Mark Fasold, Strategic Advisor to Falls River Group (FRG) – IMAP’s team in Naples (FL), talks about business transformation, detailing the proven approaches and principles that increase the likelihood of not only a successful outcome, but also a higher enterprise value.
It can be difficult to see the need to focus on increasing the value of your business if you have no immediate intention of selling. However, maximizing the value of your company is vital to ensuring that the business is salable in the future, as well as increasing your options in today’s market.
Regardless of the industry, one of the key factors that impacts the value of a business is the company’s internal systems and processes. If they are unable to keep up with rapidly changing technologies, there will be negative financial and operational impacts throughout the company, which in turn lower enterprise value.
The cost of older, legacy systems can be significant and will consume disproportionate resources to keep the systems working and hold back the company’s ability to perform. Legacy processes and systems divert attention from the front-end of the business and servicing customers, hold back talented people, consume funds for more worthwhile investments, and prevent moving to the Cloud for improved IT processing.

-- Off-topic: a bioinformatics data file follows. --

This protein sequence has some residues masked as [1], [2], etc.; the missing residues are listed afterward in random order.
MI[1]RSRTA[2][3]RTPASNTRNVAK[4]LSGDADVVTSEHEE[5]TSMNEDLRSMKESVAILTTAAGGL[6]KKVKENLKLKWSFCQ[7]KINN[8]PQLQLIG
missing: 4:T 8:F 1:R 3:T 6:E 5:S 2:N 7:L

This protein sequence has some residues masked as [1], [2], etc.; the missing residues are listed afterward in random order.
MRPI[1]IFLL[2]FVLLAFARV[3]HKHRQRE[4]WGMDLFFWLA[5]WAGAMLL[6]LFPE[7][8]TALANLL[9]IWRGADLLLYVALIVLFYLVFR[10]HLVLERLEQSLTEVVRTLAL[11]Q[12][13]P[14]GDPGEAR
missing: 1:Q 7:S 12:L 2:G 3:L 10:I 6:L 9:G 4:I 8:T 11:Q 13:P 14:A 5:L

The World of Enterprise Resource Planning (ERP) implementations is littered with failures. What can your company do to be successful?
There are no guarantees or prescribed paths to successfully transforming how your company implements and operates with a new ERP system. However, whatever your industry, there are proven approaches and principles that will greatly increase the probability of a successful outcome.
1. Recognize the Problem
The most important first step for success is to recognize the problem with the current operating environment and make a senior level commitment to transform how the company operates. In other words, the leadership team must create a ‘burning platform’ for the organization as to why such a large change is needed.